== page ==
Friday, October 31, 2008

When it hurts really bad...

I just started reading through my testimony again and I stopped when I read about my favorite cat and one of my best friends who died when I was High School. I haven't thought of him in years it seems... and so as I recalled my time with him, I just started crying again. I still remember watching TV and him walking up next to me with the expressed intent of having me rub his belly. He would just flop over onto his side and voila, a good 30 minutes of belly rubbing follows. Then I remember the "green bean" incident, when there was a green bean on my chair and he wanted it for some reason. So all we see is this black arm sticking out from under the table, trying to hook the bean with his claw, and he eventually gets it. Mom was laughing hysterically, and everyone else was laughing hard too. That incident is famous in our family. Then I remember the gut-wrenching time when he was dying and died, when I would sleep in David's room because that's where he was staying. I cried long and hard during that time. Mom told me one day that she believes he was born on my birthday. We don't know what day he was born, but her point was simply that me and him were so closely bonded that it really would have made a lot of sense for us to have been born on the same day. I really don't know if that's true, but I've remembered that comment for years. I remember the last time I saw him on earth, when I was in the kitchen rushing to school and I patted him on the head, knowing very well that there was a chance he wouldn't be there when I got home that night, and it turned out that way. The veterinarians euthanized him, because his pain was substantial and chances of recovery non-existent. I cry even now thinking about it. I seriously question how I'm going to survive when any of my close friends die. I think it helps a lot that many of my friends are saved and so I know for sure they're going to heaven just as surely as I am. But I wonder about him; I hope that he is with You, because he was a friend to me and he helped teach me about love, teach me how to love. Maybe you can call this wild anthropomorphizing, but he was wise after a fashion, much more so than many people I know (like me).

Anyway, the answer to friends dying is very, very simple; God's grace is sufficient for me, for His power is perfected in weakness (2 Cor 12:9). I can't have all my friends be saved, because Jesus was a friend of sinners and tax collectors. As a Christian and a follower of Jesus, I am called to befriend sinners. It is nigh unavoidable that at least one of them will die without salvation, and I don't have the power to change that. Even if I were the greatest evangelist ever, that only means that I would know a multitude more sinners than I do now, and many more of them would die too. The only answer there is, and could *ever* be, is the grace of God; it is the love of God that keeps you and comforts you when you suffer a pain that feels unbearable. When you feel like it's a weight crushing you to death, you're despairing of life itself, totally abandoned and without hope in the world, it's the power of God on the inside that sustains you (2 Cor 4:8-9). As I say often, "Jesus, you are the answer."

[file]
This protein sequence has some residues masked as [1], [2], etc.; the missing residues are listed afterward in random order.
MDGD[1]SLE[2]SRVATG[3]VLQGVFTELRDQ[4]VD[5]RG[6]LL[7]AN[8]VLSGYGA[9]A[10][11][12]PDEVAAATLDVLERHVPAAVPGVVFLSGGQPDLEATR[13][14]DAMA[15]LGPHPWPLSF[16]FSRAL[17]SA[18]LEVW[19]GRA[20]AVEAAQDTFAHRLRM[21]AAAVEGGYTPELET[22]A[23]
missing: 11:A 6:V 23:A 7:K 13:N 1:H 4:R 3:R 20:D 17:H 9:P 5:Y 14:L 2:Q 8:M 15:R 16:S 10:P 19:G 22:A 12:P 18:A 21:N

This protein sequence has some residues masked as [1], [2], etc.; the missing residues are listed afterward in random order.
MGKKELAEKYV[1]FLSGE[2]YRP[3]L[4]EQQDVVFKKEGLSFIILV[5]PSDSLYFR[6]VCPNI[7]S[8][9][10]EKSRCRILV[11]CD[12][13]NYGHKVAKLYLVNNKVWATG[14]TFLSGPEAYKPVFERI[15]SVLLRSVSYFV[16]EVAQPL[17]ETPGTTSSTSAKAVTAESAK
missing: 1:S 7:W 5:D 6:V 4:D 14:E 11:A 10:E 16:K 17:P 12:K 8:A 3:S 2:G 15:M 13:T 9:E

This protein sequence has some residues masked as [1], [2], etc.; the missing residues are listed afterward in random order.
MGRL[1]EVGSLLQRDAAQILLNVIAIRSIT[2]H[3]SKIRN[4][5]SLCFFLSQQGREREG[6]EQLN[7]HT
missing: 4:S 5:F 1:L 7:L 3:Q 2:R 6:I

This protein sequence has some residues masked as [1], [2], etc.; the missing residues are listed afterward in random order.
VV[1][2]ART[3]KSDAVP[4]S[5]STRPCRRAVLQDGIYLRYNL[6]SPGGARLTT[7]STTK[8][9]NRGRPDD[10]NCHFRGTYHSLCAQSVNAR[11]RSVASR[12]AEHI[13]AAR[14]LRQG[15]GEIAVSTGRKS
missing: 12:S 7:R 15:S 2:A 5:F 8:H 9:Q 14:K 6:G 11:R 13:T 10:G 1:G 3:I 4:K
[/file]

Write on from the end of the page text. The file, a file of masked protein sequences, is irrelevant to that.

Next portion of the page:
When pain overwhelms you to the point of death, Jesus is the answer. He will give you grace to survive, and He will set you free.

I am glad that none of my close friends have died (ever). They all have many righteous deeds and many years of fullness, life, love and good works ahead of them, and I greatly look forward to seeing each and every one of them walk in their life callings down the path to maturity. When they are done, then let each depart to be with the Lord in peace, just like I will depart when my deeds are complete. I'm completely willing to release my friends once they've finished all their appointed tasks. And from all the prophetic words I've heard for them or given to them, I know it'll be awhile before that happens. :)

Nevertheless, I know that if/when one of my close friends die, I am absolutely certain that the grace of God will be sufficient for me on that day. The power of God hidden on the inside will strengthen me to stand in that day and to not faint with grief. Some might say, "That's easy to say, harder to live through." I totally agree. Without the grace of God, I think it's very fair to question how I (or anyone else) can emotionally survive such events. I honestly cannot imagine how non-believers make it through such events. I really truly can't. I just know it would be so very, very hard. I've sometimes pondered with my friend Iris how non-believers make it through life with all the seasons of pain and difficulty that come. I don't know how I would make it without prayer; I can't even imagine life without prayer anymore. It would just be so horrible...

The whole point of grace, though, is that I'm not about "welling up" a particular force of will, or gritting my teeth and toughing out the pain of a loved one dying. That's totally foreign or even contrary to what grace is. The grace of God is the grace that *comes from* God, and therefore I'm just as capable today of declaring that *God* will give me grace as I will be when the day comes that I need it, because it is God Himself who will empower me to stand.

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